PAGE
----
State enactments need to be harmonised with Federal Constitution on religious conversions

THERE are growing number of cases of religious conversion of minors or those below age of 18 years of age. The main reason for the religious conversion of minors is the existence of state enactments that allow for conversion of minors with the consent of one parent.

These state enactments are not in accordance with the Federal Constitution that requires the consent of two parents for underaged children (the case of M. Indira Gandhi or Loh Siew Hong).

However, some states are not in accordance with the Federal Constitution. It because of this discrepancy that some states allow for the unilateral conversions of underaged children.

Due to such discrepancy, the Minister in the Prime Minister’s Department (Religious Affairs) Datuk Dr Mohd Na’im Mokhtar has appointed a committee under the Department of Islamic Development Malaysia (JAKIM) headed by former chief justice Tun Azmi Zaki to determine how the state enactments can be reconciled with the Federal Constitution.

Apparently, there are 13 known cases of religious conversion of minors. Chances are that there could be more cases in the country.

In this regard, Na’im has recently advised the public to accept the verdict of the Court of Appeal that reversed the lower court’s decision in rejecting the unilateral conversion of the three children of Loh Siew Hong.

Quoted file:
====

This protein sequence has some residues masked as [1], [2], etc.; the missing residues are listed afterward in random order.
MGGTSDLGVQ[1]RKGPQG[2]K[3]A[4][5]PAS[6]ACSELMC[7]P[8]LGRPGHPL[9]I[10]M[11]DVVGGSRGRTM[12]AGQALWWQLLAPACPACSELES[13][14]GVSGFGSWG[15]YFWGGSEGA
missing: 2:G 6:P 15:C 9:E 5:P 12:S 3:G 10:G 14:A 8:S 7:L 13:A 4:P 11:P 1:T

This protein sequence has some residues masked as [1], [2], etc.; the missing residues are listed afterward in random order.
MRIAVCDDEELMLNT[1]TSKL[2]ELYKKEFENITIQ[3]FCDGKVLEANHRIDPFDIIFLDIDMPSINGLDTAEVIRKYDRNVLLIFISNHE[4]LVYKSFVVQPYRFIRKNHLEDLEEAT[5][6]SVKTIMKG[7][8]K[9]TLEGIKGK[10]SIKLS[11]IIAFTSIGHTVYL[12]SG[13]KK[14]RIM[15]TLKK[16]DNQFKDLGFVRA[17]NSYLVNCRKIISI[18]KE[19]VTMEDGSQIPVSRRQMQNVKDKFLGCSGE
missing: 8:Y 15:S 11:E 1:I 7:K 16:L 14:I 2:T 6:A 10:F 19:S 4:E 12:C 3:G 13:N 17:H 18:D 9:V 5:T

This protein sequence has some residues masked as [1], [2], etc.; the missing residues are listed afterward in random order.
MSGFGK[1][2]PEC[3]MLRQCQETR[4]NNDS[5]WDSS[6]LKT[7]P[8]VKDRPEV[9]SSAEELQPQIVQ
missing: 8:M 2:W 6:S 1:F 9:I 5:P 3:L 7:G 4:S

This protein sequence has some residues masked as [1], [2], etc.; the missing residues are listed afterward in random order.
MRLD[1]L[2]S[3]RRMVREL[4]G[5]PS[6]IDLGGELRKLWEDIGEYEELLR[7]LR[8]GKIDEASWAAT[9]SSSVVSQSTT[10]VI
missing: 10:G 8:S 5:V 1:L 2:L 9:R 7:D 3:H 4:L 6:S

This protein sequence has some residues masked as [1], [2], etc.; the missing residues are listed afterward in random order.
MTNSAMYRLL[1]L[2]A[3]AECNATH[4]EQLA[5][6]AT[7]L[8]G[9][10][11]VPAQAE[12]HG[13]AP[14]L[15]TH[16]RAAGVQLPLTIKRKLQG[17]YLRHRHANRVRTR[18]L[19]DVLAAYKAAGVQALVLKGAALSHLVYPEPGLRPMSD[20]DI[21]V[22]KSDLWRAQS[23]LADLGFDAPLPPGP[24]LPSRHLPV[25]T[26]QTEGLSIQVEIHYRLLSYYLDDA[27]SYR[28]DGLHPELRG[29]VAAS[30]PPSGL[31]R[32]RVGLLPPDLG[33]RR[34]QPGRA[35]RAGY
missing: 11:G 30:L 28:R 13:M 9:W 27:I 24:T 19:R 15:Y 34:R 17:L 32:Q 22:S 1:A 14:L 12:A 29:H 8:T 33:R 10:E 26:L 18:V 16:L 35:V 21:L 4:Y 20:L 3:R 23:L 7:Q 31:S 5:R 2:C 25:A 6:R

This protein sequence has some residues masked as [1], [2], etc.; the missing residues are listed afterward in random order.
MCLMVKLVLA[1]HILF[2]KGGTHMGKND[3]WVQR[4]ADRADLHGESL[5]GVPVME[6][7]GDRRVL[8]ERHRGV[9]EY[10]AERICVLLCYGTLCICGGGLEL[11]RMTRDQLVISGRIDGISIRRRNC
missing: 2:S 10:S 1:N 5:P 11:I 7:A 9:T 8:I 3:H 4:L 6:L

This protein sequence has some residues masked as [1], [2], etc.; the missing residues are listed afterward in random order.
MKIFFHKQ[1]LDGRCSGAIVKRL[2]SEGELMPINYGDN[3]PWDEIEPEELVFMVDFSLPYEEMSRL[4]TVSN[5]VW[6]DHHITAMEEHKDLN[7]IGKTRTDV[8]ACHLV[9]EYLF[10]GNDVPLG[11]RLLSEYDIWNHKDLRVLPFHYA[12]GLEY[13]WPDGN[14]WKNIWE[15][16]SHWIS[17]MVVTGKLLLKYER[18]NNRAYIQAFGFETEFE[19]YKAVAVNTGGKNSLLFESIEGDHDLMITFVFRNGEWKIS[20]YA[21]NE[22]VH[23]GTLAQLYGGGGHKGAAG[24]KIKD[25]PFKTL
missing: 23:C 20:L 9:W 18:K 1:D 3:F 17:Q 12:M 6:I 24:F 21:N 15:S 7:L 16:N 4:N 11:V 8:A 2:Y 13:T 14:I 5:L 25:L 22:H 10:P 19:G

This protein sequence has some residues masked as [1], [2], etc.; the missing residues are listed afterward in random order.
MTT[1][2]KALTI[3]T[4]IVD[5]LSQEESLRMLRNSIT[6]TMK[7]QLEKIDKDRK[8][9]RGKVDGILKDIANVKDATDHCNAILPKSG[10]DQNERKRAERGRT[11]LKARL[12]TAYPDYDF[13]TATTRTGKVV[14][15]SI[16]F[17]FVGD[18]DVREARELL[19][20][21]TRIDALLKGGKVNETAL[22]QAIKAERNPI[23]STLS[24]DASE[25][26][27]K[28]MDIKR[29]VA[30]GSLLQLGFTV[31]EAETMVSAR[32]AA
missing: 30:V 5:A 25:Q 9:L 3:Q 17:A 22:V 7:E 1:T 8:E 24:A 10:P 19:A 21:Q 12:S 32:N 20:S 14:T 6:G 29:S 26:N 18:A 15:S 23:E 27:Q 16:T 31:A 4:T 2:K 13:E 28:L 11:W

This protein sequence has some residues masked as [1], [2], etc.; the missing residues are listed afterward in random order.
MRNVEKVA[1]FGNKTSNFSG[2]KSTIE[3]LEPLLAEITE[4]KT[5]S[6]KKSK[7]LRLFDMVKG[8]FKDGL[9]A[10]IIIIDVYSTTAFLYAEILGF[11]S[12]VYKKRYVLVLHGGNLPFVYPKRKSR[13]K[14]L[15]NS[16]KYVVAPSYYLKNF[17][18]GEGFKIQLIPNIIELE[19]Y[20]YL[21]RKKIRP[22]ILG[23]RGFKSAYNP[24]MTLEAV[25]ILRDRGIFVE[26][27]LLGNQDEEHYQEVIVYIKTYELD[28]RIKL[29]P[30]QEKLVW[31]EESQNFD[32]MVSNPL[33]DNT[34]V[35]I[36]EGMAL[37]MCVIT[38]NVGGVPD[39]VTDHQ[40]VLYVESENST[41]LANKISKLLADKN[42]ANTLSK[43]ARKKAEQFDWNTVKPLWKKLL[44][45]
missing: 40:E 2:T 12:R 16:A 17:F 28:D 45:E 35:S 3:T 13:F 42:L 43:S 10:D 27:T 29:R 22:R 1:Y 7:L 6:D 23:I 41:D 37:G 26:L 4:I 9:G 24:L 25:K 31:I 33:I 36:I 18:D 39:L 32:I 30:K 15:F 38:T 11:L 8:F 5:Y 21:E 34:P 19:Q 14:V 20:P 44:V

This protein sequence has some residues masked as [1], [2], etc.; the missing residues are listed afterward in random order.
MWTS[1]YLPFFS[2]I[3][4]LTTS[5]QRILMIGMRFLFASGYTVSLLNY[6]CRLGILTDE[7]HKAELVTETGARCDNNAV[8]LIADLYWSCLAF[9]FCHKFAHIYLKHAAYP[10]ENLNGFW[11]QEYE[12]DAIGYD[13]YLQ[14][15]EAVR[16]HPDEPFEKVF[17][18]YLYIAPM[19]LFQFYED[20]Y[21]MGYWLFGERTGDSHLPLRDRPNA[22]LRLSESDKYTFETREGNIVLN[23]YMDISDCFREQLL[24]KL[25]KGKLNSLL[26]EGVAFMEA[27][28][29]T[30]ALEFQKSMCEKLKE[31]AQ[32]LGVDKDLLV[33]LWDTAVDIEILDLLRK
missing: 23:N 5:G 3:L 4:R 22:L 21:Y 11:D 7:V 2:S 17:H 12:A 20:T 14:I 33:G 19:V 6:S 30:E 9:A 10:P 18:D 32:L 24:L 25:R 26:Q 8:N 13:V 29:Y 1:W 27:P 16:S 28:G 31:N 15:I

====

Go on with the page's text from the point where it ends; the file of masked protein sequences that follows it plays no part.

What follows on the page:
Single parent Loh Siew Hong selfie with her twin daughters and son

Her children were converted to Islam in the state of Perlis where the state enactment allows for the conversion of underaged children with the consent of either the father or mother.

In sync with Federal Constitution

In the case of Indira Gandhi’s children, the Federal Court relying on the English version of the Constitution said that conversion of underaged children below the age of 18 years requires the consent of both the parents.

This landmark decision has become the current constitutional position of the nation in regard to unilateral conversions.

There are eight states in the country where enactments favour religious conversion decided by one parent. They are Federal Territories, Perlis, Kedah, Perak, Sarawak, Terengganu, Negri Sembilan and Melaka.

The requirement of just one parent for religious conversions has been the source of problems for parents who have been divorced.

At the same time, states that require the consent of both parents are Penang, Pahang, Selangor, Sabah and Johor.

Prof Ramasamy Palanisamy

State legislations on unilateral conversions cannot be different to the Federal Constitution.  As such, they are deemed ultra vires the Federal Constitution.

The discord between state enactments and the Federal Constitution is a known matter in the country. It is this discrepancy between state and federal laws that have been taken as advantage by divorced or separated married couples in seeking custody over their children.

Religious conversions of children by one parent (parent who has been converted) have been used to deny the rights of the other parent.

I am glad that Na’im has come up with this strategy to harmonise the state and federal laws on religious conversion.

If state and federal laws are not in congruence on religious conversion, the judiciary will be having difficulty time in adjudicating the matter. – Jan 19, 2024


Former DAP stalwart and Penang chief minister II Prof Ramasamy Palanisamy is chairman of the Urimai (United Rights of Malaysian Party) Interim Council.

The views expressed are solely of the author and do not necessarily reflect those of Focus Malaysia.

Main pic credit: Free Malaysia Today

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